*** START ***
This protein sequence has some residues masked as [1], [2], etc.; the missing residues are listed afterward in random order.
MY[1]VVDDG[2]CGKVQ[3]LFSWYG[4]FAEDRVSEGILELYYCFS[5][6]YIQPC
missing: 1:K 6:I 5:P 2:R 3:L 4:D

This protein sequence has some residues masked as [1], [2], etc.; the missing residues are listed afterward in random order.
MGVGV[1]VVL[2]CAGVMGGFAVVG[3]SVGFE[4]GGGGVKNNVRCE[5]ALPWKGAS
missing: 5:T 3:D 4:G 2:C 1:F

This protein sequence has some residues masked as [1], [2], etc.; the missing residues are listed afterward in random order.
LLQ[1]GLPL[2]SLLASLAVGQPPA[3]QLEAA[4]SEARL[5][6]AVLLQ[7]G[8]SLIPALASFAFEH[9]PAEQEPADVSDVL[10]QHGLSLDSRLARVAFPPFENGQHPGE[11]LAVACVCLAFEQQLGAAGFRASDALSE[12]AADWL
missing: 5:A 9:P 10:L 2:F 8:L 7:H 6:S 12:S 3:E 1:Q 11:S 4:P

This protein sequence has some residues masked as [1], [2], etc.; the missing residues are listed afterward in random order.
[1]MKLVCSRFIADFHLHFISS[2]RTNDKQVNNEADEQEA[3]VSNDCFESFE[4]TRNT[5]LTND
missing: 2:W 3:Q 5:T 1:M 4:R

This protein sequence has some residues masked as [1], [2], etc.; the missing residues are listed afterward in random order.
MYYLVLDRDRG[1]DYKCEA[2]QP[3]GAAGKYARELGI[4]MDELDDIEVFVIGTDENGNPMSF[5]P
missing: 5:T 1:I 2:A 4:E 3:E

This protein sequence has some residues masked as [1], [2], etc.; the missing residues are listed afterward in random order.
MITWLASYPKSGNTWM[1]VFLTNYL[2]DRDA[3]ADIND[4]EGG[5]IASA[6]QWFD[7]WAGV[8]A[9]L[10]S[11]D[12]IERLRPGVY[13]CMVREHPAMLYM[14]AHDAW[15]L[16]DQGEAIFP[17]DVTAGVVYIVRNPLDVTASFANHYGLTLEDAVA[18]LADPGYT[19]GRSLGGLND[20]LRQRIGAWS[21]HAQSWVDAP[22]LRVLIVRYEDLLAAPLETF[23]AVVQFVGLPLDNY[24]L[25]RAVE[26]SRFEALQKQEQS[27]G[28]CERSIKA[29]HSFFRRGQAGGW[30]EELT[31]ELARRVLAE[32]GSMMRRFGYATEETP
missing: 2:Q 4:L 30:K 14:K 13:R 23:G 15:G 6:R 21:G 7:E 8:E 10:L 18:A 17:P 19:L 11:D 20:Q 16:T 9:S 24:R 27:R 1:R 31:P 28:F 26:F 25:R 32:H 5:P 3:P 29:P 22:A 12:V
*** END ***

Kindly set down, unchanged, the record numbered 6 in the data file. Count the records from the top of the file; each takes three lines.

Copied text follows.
This protein sequence has some residues masked as [1], [2], etc.; the missing residues are listed afterward in random order.
MITWLASYPKSGNTWM[1]VFLTNYL[2]DRDA[3]ADIND[4]EGG[5]IASA[6]QWFD[7]WAGV[8]A[9]L[10]S[11]D[12]IERLRPGVY[13]CMVREHPAMLYM[14]AHDAW[15]L[16]DQGEAIFP[17]DVTAGVVYIVRNPLDVTASFANHYGLTLEDAVA[18]LADPGYT[19]GRSLGGLND[20]LRQRIGAWS[21]HAQSWVDAP[22]LRVLIVRYEDLLAAPLETF[23]AVVQFVGLPLDNY[24]L[25]RAVE[26]SRFEALQKQEQS[27]G[28]CERSIKA[29]HSFFRRGQAGGW[30]EELT[31]ELARRVLAE[32]GSMMRRFGYATEETP
missing: 2:Q 4:L 30:K 14:K 13:R 23:G 15:G 6:R 21:G 7:E 8:E 10:L 18:A 17:P 19:L 11:D 20:Q 16:T 9:S 24:R 27:R 1:R 31:P 28:F 26:F 25:R 32:H 5:P 3:P 29:P 22:A 12:V